Nucleic acid nanotechnology offers many methods to build self-assembled structures using RNA and DNA. These scaffolds are valuable in multiple applications, such as sensing, drug delivery and nanofabrication. Although RNA and DNA are similar molecules, they also have unique chemical and structural properties. RNA is generally less stable than DNA, but it folds into a variety of tertiary motifs that can be used to produce complex and functional nanostructures. Another advantage of using RNA over DNA is its ability to be encoded into genes and to be expressed in vivo. Here we review existing approaches for the self-assembly of RNA and DNA nanostructures and specifically methods to assemble large RNA structures. We describe de novo design approaches used in DNA nanotechnology that can be ported to RNA. Lastly, we discuss some of the challenges yet to be solved to build micron-scale, multi stranded RNA scaffolds.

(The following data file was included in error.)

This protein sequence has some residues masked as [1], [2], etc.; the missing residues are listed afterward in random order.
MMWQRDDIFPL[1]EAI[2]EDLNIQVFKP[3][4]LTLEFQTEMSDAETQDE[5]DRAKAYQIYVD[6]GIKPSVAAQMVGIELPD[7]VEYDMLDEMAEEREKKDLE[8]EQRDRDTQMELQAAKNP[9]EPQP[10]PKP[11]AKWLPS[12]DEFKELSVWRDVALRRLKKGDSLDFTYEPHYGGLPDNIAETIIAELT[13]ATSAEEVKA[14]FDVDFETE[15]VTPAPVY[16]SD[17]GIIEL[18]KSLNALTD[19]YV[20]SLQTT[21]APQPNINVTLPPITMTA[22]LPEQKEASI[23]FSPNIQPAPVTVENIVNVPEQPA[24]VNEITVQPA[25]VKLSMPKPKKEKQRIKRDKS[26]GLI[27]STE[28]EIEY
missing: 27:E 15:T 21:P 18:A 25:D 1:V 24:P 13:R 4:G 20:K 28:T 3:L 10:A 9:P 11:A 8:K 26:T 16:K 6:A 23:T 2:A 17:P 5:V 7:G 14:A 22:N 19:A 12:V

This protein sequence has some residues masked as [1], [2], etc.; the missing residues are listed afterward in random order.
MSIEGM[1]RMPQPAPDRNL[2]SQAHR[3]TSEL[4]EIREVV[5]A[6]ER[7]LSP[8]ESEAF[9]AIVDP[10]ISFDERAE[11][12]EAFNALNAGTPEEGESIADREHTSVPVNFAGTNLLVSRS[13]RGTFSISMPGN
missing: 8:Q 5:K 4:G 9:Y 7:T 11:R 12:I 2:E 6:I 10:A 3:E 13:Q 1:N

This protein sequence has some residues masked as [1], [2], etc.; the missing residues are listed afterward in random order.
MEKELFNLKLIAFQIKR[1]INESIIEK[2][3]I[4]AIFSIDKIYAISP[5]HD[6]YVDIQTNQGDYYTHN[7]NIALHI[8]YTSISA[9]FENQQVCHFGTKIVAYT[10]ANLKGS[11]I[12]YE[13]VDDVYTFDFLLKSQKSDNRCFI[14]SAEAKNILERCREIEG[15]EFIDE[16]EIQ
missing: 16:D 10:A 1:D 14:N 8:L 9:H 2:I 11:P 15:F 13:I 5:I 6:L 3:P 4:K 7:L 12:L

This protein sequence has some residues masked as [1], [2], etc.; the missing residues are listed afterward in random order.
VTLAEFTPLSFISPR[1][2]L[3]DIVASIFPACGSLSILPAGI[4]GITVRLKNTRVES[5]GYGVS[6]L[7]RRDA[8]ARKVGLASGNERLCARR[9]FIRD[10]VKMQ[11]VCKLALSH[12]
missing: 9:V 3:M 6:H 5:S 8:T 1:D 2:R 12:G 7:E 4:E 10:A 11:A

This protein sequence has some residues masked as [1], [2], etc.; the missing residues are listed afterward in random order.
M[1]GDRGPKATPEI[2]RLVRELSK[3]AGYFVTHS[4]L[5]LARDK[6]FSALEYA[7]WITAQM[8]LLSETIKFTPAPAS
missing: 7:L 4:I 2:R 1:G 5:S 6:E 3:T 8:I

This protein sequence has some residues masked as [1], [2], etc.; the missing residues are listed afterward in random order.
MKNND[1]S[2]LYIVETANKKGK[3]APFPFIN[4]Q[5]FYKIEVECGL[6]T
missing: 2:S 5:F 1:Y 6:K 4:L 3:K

Financed by the National Centre for Research and Development under grant No. SP/I/1/77065/10 by the strategic scientific research and experimental development program:
SYNAT - “Interdisciplinary System for Interactive Scientific and Scientific-Technical Information”.